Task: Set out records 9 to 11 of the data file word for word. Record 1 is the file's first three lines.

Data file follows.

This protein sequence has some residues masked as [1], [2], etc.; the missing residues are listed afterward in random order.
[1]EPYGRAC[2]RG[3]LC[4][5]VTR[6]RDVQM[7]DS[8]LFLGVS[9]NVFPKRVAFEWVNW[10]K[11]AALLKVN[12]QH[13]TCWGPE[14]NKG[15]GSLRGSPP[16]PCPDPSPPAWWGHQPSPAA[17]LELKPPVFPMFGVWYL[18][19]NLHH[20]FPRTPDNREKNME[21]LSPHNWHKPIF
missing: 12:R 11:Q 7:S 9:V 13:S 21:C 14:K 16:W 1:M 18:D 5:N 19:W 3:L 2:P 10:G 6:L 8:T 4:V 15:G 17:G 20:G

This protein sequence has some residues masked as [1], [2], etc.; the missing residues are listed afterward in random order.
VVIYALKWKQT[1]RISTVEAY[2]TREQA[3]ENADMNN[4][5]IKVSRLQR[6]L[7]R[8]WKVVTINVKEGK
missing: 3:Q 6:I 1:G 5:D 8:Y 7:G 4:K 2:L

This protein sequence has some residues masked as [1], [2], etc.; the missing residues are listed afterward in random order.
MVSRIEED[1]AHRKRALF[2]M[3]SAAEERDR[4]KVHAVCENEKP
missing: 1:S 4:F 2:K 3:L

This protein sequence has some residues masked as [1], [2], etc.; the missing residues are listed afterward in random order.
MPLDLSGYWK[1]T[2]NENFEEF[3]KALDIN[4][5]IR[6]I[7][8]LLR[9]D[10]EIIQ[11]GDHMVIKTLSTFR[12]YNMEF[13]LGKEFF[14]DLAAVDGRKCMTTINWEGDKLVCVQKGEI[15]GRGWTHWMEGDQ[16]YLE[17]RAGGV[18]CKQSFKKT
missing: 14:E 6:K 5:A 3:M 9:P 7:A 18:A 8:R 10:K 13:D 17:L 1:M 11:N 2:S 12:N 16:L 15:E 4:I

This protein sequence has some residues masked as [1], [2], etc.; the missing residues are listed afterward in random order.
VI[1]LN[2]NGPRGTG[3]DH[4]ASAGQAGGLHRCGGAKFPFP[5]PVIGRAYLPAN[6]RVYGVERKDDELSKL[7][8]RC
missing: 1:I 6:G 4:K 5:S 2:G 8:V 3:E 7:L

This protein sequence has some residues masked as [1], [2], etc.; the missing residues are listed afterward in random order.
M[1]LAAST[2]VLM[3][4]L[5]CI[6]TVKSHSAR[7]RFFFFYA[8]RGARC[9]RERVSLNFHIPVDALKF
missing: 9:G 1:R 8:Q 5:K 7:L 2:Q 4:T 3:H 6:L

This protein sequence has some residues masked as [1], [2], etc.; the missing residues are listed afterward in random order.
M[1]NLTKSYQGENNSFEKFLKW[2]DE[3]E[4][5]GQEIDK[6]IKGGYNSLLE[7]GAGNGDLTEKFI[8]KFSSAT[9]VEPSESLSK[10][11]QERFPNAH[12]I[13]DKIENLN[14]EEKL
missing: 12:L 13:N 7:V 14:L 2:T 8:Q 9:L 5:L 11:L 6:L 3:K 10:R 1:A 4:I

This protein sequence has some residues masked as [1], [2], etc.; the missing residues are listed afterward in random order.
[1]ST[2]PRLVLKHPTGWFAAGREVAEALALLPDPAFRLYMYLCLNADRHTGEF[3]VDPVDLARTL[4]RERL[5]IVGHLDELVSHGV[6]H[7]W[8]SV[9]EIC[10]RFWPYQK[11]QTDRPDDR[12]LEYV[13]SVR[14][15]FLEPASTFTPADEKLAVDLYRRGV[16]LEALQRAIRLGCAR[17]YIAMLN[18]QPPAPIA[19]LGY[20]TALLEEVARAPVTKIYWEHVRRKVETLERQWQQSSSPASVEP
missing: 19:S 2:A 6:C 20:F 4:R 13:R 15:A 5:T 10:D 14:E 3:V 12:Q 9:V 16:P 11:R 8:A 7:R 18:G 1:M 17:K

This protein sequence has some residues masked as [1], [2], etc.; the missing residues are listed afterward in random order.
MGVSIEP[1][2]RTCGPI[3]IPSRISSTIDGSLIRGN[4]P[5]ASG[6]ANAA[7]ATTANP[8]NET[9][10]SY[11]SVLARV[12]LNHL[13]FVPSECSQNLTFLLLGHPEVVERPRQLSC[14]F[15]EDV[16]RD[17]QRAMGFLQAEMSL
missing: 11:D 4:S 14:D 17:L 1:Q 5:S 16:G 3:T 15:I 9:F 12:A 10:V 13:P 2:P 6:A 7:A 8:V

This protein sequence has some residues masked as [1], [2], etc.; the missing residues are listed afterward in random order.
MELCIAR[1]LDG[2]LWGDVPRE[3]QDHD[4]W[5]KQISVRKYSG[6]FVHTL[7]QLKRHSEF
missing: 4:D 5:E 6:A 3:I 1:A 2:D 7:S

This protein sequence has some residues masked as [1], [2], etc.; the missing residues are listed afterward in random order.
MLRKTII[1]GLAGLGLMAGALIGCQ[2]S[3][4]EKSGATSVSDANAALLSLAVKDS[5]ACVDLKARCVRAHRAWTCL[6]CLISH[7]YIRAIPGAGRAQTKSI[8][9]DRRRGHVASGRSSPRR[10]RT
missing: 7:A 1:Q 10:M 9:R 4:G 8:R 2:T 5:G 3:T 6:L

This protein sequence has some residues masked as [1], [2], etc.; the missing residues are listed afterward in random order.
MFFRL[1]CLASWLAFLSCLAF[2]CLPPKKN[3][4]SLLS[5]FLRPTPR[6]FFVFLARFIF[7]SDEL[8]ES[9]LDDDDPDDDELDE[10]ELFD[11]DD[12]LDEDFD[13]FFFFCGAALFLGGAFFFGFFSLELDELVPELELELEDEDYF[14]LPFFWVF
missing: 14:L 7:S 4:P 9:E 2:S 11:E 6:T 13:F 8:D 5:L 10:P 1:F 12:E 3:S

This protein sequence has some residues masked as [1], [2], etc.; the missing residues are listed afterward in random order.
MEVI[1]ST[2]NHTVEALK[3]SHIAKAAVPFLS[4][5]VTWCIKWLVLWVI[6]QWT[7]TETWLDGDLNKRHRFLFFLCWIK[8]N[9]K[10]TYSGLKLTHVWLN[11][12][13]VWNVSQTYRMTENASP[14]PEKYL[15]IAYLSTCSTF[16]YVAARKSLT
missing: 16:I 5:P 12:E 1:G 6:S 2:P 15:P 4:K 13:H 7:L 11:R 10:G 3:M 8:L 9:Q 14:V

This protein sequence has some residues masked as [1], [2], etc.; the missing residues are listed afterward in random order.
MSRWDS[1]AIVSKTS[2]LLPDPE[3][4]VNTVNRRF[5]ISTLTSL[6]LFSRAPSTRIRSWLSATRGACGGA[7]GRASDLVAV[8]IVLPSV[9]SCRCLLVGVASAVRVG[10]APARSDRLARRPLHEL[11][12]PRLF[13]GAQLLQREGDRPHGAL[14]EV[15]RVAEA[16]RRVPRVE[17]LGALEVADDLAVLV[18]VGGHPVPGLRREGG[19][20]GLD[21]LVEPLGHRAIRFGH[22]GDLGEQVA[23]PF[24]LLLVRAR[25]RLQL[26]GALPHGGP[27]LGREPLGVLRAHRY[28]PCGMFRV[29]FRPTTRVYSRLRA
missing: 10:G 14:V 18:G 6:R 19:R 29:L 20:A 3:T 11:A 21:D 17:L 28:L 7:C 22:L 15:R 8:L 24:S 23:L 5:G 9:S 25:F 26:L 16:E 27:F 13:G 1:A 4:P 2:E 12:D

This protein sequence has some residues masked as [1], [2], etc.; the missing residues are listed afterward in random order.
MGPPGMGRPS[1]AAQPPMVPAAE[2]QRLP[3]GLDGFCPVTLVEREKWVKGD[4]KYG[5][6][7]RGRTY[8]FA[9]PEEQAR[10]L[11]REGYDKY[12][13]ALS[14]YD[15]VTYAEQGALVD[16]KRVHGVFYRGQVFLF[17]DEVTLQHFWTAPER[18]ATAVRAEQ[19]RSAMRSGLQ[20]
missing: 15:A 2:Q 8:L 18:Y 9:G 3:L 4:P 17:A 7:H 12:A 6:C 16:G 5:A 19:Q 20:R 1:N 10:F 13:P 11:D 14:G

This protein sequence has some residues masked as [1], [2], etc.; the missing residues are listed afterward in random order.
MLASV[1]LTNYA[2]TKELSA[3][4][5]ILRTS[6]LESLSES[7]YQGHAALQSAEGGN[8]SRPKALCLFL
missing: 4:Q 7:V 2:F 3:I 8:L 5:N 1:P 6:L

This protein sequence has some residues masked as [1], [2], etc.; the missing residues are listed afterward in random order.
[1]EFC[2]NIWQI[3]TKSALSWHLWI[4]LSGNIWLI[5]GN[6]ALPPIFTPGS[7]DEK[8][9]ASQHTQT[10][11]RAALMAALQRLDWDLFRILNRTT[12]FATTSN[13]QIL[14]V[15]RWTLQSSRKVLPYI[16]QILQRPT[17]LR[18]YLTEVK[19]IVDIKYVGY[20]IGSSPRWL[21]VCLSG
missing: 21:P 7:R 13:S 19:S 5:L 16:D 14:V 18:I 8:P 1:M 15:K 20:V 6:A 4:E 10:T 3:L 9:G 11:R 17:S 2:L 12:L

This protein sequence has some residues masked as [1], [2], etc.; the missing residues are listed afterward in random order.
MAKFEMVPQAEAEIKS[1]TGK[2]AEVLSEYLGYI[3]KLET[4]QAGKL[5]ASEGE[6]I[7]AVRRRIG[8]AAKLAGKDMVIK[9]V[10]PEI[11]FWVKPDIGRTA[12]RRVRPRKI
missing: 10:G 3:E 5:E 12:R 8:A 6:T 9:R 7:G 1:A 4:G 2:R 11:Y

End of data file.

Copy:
This protein sequence has some residues masked as [1], [2], etc.; the missing residues are listed afterward in random order.
MGVSIEP[1][2]RTCGPI[3]IPSRISSTIDGSLIRGN[4]P[5]ASG[6]ANAA[7]ATTANP[8]NET[9][10]SY[11]SVLARV[12]LNHL[13]FVPSECSQNLTFLLLGHPEVVERPRQLSC[14]F[15]EDV[16]RD[17]QRAMGFLQAEMSL
missing: 11:D 4:S 14:D 17:L 1:Q 5:S 16:G 3:T 15:I 9:F 12:A 10:V 13:P 2:P 6:A 7:A 8:V

This protein sequence has some residues masked as [1], [2], etc.; the missing residues are listed afterward in random order.
MELCIAR[1]LDG[2]LWGDVPRE[3]QDHD[4]W[5]KQISVRKYSG[6]FVHTL[7]QLKRHSEF
missing: 4:D 5:E 6:A 3:I 1:A 2:D 7:S

This protein sequence has some residues masked as [1], [2], etc.; the missing residues are listed afterward in random order.
MLRKTII[1]GLAGLGLMAGALIGCQ[2]S[3][4]EKSGATSVSDANAALLSLAVKDS[5]ACVDLKARCVRAHRAWTCL[6]CLISH[7]YIRAIPGAGRAQTKSI[8][9]DRRRGHVASGRSSPRR[10]RT
missing: 7:A 1:Q 10:M 9:R 4:G 8:R 2:T 5:G 3:T 6:L